Kingdom : Plantae
Division : Spermatophyta
Subdivision : Angiospermae
Class : Menocotyledoneae
Ordo : Orchidales
Famili : Orchidaceae
Subfamili : Epidendroideae
Tribe : Sandeae
Subtribe : Vandinae
Genus : Vanda
VANDA CARE :
Vandas are grown in teak baskets or in pots. For most household conditions, pots are best because they hold more moisture around the roots. Teak baskets are really best suited for high humidity areas such as greenhouses, or growing chambers or outdoors where they could be wetted or misted every day. Plants in pots should be watered just as the medium dries out, approximately every 5-7 days for larger clay pots. It is best to use rain, distilled or reverse osmosis water.
We highly recommend Green Jungle Orchid Food, especially formulated to work with rain, distilled, reverse osmosis water or water low in alkalinity. Fertilize with Green Jungle every time you water, all year round. This is the fertilizer that we developed and use on our own plants. The results have been excellent.
For tap or well water, fertilize at full strength every other watering. Feed with Grow More 20-10-20 at 1 tsp. per gallon.
Most Vandas grow on treetops on ridges along rivers and prefer bright light. When growing indoors a south window exposure is best. If growing under lights, L.E.D. Grow Lights provide adequate light to promote flowering 2 to 3 times per year provided the plant has reached a mature size. Vandas can be grown outside in the summer (or all year long depending on where you live) as long as the night temperatures are in the upper 50’s (degrees Fahrenheit) or above. Grow under dappled sunlight such as a shade tree or an evergreen. Gradually they can be exposed to brighter light.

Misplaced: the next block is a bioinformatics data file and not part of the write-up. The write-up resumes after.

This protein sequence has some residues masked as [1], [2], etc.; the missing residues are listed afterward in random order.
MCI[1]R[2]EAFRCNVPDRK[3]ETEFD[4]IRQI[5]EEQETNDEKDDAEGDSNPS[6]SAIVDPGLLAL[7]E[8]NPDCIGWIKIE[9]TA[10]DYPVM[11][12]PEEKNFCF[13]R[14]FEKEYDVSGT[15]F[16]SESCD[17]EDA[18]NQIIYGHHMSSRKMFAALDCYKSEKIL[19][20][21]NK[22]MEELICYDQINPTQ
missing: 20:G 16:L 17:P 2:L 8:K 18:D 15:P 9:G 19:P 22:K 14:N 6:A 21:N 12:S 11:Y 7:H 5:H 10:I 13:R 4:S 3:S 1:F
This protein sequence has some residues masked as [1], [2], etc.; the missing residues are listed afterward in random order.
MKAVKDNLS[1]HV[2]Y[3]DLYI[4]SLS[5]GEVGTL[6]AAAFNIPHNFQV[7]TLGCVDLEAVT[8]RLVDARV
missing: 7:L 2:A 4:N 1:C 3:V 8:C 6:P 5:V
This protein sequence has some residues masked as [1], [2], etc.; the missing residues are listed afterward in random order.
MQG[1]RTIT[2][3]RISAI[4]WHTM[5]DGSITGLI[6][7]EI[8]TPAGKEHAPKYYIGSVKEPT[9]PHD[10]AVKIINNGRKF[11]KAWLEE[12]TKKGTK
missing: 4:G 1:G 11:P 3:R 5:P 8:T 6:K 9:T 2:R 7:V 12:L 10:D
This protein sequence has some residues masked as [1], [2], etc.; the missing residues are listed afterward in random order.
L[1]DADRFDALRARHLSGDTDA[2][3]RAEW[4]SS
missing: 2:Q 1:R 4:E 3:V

Vandas require warm temperatures except for vanda coerulea and some of its hybrids. Daytime temperatures in the 70’s to 90’s are ideal, with night temperatures in the low to mid 60’s.
Try to maintain 50% and above. If provided enough humidity, Vandas can be grown without any potting medium whatsoever. Many times Vandas will be shipped from overseas where they have been grown in high humidity environments, therefore being grown bare root in the basket. The ideal household does not provide enough humidity to keep Vandas growing well in bare root condition. We recommend that you lightly pack New Zealand sphagnum moss around the roots to provide moisture to the roots.
Vandas can flower at any time of year. The heaviest flowering season is between spring and fall. Slightly cooler temperatures and bright light initiate flower spikes. Keep the mix moist when the plant initiates buds or starts flowering. If the top of the buds become glued together with a clear, honey-like substance, try misting the bulbs to dissolve this sugary secretion. They should open normally. Vanda flowers are large with thick substance, and can bloom for one to three months at a time.
Vandas in teak baskets can remain as is for many years, developing longer root systems as time goes on. Vandas in pots should be potted in coarse charcoal or bark, as their roots require ample air. Repotting should be done every 2 years or as the root system expands above the pot. After repotting, keep the plant a bit on the dry side for the first couple of weeks as this allows any cracked roots to heal. Vandas prefer clay pots as they breathe better than plastic. If your plant is growing in a teak basket and you can’t keep it wet enough, simply tuck the root system, teak basket and all, into a new clay pot, and fill in with charcoal.